Risk Factors for Syphilis at a Large Urban Emergency Department

James S. Ford, Ivan Shevchyk, Joseph Yoon, Tasleem Chechi, Stephanie Voong, Nam Tran, Larissa May

Research output: Contribution to journalArticlepeer-review


Background: The prevalence of syphilis is increasing in the United States. The emergency department (ED) is an important setting to screen and treat underserved populations. To tailor testing protocols to the local population, we aimed to identify risk factors for syphilis positivity in ED patients. Methods: We performed a retrospective analysis of ED patients who were screened for syphilis between November 2018 and August 2020. Patients were screened for Treponema pallidum antibody using a multiplex flow immunoassay, and positive results were confirmed by rapid plasma reagin or T. pallidum particle agglutination. Risk factors for new syphilis diagnoses were identified using multiple logistic regression. Results: We screened 1974 patients for syphilis (mean age, 37 ± 16 years; 56% female). We identified 201 patients with new infections without previous treatment. Independent risk factors for a new diagnosis of syphilis included housing status (undomiciled, 23% [60 of 256]; domiciled, 9% [133 of 1559]; adjusted odds ratio [aOR], 1.9 [95% confidence interval {CI}, 1.2–3.0]), history of HIV (positive, 44% [28 of 63]; negative, 9% [173 of 1893]; aOR, 5.8 [95% CI, 3.0–11.2]), tobacco use (positive, 15% [117 of 797]; negative, 4% [29 of 665]; aOR, 2.4 [95% CI, 1.5–3.9]), and illicit drug use (positive, 14% [112 of 812]; negative, 8% [52 of 678]; aOR, 2.2 [95% CI, 1.0–2.5]). Conclusions: Undomiciled housing status, history of HIV, history of tobacco use, and history of illicit drug use were independently associated with a new diagnosis of syphilis in the ED. Broadening targeted syphilis screening algorithms beyond sexually transmitted disease–related complaints could help identify new syphilis cases for treatment.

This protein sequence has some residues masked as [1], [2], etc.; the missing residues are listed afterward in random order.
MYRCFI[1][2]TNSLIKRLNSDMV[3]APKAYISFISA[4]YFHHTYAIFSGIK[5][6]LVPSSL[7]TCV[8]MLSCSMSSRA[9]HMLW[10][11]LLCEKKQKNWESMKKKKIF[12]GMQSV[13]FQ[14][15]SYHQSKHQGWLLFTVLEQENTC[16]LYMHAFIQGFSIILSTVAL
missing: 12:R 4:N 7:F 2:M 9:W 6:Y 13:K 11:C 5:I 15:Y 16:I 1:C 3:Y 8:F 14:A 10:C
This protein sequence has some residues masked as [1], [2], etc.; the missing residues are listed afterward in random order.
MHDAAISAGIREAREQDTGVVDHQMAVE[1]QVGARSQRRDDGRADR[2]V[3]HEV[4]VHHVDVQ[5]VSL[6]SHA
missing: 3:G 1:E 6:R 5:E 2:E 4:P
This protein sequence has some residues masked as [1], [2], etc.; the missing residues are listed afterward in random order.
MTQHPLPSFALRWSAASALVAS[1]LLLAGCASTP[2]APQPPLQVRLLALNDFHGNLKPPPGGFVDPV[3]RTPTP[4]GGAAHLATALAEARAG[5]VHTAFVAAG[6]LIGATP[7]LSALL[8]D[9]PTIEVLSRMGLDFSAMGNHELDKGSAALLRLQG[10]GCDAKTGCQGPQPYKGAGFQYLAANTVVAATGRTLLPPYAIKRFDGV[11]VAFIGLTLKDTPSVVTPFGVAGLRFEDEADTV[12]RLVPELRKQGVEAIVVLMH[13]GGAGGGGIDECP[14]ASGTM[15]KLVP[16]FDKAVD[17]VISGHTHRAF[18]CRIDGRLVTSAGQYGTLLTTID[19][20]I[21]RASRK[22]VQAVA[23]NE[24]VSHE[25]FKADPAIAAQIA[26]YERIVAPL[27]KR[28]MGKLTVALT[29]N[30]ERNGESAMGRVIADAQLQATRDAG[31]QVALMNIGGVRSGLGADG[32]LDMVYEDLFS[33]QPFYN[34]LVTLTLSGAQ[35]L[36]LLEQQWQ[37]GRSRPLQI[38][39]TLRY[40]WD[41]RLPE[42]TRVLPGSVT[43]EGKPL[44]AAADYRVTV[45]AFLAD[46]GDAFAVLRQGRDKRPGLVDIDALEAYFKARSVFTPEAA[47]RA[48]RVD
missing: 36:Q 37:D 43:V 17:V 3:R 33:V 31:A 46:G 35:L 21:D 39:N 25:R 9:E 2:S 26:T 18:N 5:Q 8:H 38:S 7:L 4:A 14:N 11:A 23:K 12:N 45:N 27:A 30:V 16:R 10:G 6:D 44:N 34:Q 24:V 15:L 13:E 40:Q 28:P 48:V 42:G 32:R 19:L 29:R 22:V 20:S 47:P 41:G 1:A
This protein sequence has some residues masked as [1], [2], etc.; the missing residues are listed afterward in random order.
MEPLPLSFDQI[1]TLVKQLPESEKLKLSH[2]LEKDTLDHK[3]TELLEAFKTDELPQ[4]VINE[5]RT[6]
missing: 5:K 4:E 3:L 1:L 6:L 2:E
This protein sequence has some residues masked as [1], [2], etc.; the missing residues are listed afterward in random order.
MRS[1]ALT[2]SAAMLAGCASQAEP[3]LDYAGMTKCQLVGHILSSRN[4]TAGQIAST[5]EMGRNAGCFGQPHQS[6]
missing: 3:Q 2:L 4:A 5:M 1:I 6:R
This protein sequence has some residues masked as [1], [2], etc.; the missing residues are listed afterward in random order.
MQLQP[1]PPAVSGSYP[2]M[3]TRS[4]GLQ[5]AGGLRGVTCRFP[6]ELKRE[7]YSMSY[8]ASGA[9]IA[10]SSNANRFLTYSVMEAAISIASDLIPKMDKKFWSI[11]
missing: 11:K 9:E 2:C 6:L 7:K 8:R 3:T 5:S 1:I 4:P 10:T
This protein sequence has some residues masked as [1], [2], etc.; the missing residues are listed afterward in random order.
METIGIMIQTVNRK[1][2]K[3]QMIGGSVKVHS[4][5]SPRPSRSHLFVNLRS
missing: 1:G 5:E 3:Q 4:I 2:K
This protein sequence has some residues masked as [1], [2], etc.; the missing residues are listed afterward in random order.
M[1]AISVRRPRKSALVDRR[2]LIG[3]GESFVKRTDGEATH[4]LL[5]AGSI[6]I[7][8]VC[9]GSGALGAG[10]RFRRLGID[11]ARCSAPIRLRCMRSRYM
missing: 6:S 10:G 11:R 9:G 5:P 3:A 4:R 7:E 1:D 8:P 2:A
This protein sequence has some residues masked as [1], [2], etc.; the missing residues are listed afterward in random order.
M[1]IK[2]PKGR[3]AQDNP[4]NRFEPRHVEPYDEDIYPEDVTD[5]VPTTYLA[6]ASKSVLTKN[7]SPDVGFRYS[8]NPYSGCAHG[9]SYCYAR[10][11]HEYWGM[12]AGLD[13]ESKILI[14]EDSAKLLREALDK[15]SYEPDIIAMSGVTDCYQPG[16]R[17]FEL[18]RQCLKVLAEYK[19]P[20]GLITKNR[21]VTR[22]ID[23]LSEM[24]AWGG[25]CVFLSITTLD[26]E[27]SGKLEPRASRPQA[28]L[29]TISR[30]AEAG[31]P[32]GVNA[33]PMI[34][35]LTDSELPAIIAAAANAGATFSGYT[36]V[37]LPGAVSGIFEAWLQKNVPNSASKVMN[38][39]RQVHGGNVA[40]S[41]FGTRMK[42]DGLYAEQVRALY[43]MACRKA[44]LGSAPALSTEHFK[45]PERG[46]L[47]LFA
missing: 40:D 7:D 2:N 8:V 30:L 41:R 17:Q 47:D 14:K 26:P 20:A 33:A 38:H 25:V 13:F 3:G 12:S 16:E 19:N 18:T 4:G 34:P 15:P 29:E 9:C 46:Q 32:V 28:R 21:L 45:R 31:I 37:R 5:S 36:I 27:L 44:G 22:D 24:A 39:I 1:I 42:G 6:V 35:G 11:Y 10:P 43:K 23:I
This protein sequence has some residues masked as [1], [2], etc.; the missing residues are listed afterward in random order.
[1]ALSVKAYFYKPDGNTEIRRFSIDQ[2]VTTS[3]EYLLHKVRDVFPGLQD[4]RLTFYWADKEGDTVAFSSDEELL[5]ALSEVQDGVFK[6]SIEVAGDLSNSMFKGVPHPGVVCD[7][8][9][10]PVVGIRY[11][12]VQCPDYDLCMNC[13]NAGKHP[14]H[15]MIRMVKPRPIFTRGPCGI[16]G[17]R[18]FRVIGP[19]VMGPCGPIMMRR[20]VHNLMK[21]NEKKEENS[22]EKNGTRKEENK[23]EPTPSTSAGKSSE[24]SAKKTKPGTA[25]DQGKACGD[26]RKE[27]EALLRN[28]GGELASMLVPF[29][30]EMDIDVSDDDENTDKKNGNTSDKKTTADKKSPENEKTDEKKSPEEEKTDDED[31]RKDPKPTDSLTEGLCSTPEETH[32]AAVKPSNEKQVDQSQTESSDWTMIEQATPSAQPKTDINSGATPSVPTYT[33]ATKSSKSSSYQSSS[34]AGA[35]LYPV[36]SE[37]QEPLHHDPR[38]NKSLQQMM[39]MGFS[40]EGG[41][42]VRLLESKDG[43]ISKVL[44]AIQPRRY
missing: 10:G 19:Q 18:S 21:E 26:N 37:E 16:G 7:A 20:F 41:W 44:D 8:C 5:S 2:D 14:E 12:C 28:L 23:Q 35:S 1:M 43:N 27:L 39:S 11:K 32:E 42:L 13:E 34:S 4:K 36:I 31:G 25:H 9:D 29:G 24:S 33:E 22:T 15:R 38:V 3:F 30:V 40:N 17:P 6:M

Original languageEnglish (US)
Pages (from-to)105-110
Number of pages6
JournalSexually Transmitted Diseases
Issue number2
StatePublished - Feb 1 2022
Externally publishedYes

ASJC Scopus subject areas

  • Dermatology
  • Public Health, Environmental and Occupational Health
  • Microbiology (medical)
  • Infectious Diseases


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